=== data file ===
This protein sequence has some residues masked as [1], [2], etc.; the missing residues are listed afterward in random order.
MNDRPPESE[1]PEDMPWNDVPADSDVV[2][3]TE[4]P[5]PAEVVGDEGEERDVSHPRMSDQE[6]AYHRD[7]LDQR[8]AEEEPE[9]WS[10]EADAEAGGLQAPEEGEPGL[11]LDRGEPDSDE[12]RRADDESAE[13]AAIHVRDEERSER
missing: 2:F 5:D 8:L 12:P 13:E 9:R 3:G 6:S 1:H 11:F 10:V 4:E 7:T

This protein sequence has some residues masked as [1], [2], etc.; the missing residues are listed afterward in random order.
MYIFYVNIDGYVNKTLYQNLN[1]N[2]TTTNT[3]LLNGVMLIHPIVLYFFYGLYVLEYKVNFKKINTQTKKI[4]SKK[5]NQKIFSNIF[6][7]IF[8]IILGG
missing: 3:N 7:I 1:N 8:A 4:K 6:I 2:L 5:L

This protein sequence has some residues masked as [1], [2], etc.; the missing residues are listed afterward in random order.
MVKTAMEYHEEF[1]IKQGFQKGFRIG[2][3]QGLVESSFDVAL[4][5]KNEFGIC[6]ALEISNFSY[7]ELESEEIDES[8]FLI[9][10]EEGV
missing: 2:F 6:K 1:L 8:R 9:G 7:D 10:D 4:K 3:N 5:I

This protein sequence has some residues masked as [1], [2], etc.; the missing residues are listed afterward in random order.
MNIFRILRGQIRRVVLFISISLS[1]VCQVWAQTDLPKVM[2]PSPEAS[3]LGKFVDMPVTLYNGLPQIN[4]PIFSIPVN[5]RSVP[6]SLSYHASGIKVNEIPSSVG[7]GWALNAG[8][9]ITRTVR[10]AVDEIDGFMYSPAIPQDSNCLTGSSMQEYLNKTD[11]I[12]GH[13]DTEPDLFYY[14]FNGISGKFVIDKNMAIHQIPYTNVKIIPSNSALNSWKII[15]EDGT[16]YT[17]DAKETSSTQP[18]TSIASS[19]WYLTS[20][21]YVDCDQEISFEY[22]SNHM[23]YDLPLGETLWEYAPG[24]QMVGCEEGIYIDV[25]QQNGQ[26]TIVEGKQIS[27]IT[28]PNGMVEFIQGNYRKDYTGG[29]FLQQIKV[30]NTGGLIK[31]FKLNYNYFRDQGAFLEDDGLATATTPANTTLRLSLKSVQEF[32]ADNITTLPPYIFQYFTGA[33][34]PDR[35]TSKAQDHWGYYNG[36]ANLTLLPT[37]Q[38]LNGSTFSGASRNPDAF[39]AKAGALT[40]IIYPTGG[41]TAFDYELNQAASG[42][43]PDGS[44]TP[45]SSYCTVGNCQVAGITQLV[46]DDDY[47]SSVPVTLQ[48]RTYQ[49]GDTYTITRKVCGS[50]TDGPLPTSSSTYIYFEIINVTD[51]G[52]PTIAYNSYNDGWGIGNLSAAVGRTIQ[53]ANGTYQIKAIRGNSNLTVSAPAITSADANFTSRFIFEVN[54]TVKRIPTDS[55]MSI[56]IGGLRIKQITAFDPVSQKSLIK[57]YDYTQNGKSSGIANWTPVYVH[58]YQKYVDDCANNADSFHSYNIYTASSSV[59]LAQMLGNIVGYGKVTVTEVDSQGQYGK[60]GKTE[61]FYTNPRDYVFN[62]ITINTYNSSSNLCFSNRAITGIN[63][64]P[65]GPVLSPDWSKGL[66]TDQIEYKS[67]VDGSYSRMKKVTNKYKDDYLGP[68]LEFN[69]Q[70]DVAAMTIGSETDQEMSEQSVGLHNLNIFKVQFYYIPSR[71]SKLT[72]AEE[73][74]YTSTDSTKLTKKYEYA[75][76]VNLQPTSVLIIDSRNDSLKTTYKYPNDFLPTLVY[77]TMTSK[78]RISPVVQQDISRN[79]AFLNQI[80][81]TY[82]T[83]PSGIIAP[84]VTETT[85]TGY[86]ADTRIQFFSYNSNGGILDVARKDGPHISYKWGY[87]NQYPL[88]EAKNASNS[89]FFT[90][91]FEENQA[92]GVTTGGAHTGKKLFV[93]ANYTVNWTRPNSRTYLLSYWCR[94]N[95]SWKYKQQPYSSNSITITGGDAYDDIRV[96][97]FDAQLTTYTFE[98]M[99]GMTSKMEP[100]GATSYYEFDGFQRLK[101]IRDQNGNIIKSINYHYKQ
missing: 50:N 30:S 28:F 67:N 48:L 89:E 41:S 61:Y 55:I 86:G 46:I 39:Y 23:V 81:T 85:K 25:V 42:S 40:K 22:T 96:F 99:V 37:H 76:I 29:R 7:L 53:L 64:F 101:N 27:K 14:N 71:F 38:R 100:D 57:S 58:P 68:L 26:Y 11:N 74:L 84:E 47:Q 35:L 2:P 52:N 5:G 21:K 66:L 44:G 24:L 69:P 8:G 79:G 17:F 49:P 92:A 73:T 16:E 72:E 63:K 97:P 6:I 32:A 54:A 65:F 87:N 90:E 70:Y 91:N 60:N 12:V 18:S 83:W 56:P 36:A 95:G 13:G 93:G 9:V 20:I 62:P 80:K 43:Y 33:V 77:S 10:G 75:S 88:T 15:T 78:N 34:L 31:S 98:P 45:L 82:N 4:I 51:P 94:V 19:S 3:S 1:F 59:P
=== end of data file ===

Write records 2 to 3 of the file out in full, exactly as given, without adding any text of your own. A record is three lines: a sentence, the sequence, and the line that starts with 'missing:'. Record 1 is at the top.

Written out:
This protein sequence has some residues masked as [1], [2], etc.; the missing residues are listed afterward in random order.
MYIFYVNIDGYVNKTLYQNLN[1]N[2]TTTNT[3]LLNGVMLIHPIVLYFFYGLYVLEYKVNFKKINTQTKKI[4]SKK[5]NQKIFSNIF[6][7]IF[8]IILGG
missing: 3:N 7:I 1:N 8:A 4:K 6:I 2:L 5:L

This protein sequence has some residues masked as [1], [2], etc.; the missing residues are listed afterward in random order.
MVKTAMEYHEEF[1]IKQGFQKGFRIG[2][3]QGLVESSFDVAL[4][5]KNEFGIC[6]ALEISNFSY[7]ELESEEIDES[8]FLI[9][10]EEGV
missing: 2:F 6:K 1:L 8:R 9:G 7:D 10:D 4:K 3:N 5:I